Dear Dr. Frankie,
I finally found the quote of yours that I have been perplexed about: “You probably want to get a sense of whether she’s had long-term, healthy, intimate relationships, whether she’s had positive experiences in her relationships and whether she and her ex maintained a friendship after the breakup” I get why this would be revealing, but sooooo many gay women have unhealthy boundary issues with their exes. The fact that the woman you’re writing about is still intertwined with her ex on a daily basis, and they even vacation together is a red flag to me.
No one, gay or straight, who I’ve asked why they cheated ever said it was planned. They always said it was an accident. It “just” happened yet when you look at all the times they gave place to thoughts/physicality for intimacy it was NO accident. Example: I was at a PRIDE party last year and sat next to a chick I’ve seen on Match.com so I knew she was single. While we were engaged in conversation I found out her ex had spent the night before at her place, in the same bed, but…oh…they put a pillow between them and nothing happened. *rolls eyes* And it wasn’t the baby’s mama.
So I’m wondering what is a healthy distance for an ex, because I don’t even know where mine are. I also do not have any desire to chat with them or have them in my life at all. I find it’s the most effective way to move on and not still have those emotional attachments that lead to emotional cheating first……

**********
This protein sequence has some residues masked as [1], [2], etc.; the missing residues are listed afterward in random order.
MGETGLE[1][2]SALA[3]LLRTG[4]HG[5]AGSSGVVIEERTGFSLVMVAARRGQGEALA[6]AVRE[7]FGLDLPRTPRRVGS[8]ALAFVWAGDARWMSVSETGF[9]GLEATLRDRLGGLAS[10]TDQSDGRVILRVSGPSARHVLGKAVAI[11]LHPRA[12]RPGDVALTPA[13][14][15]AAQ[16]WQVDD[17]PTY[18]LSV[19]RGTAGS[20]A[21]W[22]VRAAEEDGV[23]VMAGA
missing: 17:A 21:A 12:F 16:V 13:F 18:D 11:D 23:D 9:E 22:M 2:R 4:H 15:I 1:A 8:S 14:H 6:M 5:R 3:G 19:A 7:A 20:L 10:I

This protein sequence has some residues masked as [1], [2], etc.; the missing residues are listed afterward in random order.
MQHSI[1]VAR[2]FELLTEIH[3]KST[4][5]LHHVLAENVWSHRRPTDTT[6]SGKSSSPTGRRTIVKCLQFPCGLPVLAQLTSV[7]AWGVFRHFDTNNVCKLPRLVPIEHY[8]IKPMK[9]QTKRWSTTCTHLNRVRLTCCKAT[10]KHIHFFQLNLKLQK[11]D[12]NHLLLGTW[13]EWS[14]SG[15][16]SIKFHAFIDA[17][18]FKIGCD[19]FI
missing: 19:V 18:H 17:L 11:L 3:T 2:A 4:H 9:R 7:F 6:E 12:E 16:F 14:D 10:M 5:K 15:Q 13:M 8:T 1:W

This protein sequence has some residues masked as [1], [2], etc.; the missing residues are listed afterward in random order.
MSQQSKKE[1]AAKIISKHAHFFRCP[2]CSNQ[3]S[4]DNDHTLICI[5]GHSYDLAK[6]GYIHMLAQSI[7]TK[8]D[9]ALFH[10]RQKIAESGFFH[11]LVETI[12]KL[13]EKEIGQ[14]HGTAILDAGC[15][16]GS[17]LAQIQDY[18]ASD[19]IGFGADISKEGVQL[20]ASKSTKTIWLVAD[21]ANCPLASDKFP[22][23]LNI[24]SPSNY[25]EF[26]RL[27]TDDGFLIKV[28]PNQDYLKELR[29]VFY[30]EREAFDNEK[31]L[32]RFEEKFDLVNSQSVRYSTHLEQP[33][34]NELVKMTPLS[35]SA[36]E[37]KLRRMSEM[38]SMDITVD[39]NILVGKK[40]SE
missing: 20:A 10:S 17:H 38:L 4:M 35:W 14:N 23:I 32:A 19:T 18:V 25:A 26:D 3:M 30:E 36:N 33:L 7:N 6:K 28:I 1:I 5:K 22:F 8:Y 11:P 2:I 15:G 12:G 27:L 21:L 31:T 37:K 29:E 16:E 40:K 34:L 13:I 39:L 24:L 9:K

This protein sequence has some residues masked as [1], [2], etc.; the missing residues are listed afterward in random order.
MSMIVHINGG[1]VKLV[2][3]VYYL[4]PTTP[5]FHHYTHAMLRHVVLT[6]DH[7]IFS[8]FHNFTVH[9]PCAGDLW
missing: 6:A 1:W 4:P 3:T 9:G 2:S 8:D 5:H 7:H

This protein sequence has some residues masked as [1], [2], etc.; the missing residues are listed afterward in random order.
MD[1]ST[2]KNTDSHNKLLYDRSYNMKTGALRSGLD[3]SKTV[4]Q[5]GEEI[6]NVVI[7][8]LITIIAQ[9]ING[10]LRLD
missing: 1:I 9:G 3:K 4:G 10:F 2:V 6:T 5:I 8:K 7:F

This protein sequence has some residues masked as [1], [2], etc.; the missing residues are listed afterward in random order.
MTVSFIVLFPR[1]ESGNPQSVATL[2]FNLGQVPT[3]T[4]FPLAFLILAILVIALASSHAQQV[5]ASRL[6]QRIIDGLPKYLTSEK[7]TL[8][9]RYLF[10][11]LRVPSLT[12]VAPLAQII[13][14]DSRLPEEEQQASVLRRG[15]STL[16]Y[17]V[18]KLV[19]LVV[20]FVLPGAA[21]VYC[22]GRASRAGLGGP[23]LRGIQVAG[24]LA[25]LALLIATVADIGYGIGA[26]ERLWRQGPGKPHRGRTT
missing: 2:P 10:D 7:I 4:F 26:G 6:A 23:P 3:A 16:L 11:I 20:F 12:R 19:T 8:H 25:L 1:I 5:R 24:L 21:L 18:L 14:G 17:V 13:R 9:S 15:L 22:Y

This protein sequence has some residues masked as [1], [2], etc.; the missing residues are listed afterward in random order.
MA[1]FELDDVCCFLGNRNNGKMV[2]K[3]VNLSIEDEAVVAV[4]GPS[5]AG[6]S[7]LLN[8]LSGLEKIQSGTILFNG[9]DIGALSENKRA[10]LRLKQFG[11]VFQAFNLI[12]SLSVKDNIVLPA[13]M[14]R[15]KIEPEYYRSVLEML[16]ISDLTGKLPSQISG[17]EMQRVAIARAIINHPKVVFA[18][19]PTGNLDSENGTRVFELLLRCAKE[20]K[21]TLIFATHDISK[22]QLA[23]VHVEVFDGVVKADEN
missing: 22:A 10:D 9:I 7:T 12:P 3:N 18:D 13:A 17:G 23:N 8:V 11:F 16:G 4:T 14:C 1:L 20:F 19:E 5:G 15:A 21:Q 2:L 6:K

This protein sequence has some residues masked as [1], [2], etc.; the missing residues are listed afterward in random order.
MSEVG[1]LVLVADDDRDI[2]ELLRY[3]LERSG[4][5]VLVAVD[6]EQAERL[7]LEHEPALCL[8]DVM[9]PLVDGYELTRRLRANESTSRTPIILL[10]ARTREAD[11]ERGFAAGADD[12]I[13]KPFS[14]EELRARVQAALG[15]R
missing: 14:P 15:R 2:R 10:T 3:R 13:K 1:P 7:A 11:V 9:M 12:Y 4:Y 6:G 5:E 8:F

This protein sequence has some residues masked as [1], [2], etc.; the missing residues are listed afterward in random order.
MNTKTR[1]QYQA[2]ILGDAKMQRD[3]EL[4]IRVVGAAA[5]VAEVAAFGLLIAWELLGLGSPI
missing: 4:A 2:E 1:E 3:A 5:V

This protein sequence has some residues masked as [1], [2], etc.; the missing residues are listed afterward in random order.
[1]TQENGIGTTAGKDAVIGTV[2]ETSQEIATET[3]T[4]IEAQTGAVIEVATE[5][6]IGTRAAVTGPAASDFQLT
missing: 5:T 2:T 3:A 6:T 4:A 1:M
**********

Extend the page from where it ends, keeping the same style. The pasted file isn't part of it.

A rule of thumb that can help guide you is to be aware of any extremes. For example, if you meet someone who is so close to her ex that she’s going on vacations with her, using a pillow to delineate sides of the bed, prioritizing her ex over you, and texting her ex on a daily basis, one could reasonably conclude that they are enmeshed. By this I mean they share an unhealthy attachment. This would be red flag 101 indicating someone with poor boundaries. On the other end of the spectrum, someone who severs any and all connection with every ex, no matter how significant the relationship, can also be a red flag.
Life is not black and white. A healthy person with healthy boundaries should be able to maintain some connection with at least one of her ex’s, even if that means the connection is really distant and they’re just Facebook “friends”. It would concern me if I was dating someone who had had several long term relationships but was completely estranged from all of her ex’s. When someone has a strong, healthy romantic relationship with another person over a period of time, the end of the romance doesn’t mean they need to disconnect completely. Time passes, people change, and assuming all parties involved are well-intentioned and healthy, there should be room for relationships to evolve. Part of living a full, healthy life is being open to what life has to teach you. My advice would be don’t cut your nose off to spite your face, stay open to life’s experiences and the lessons we can all learn along the way.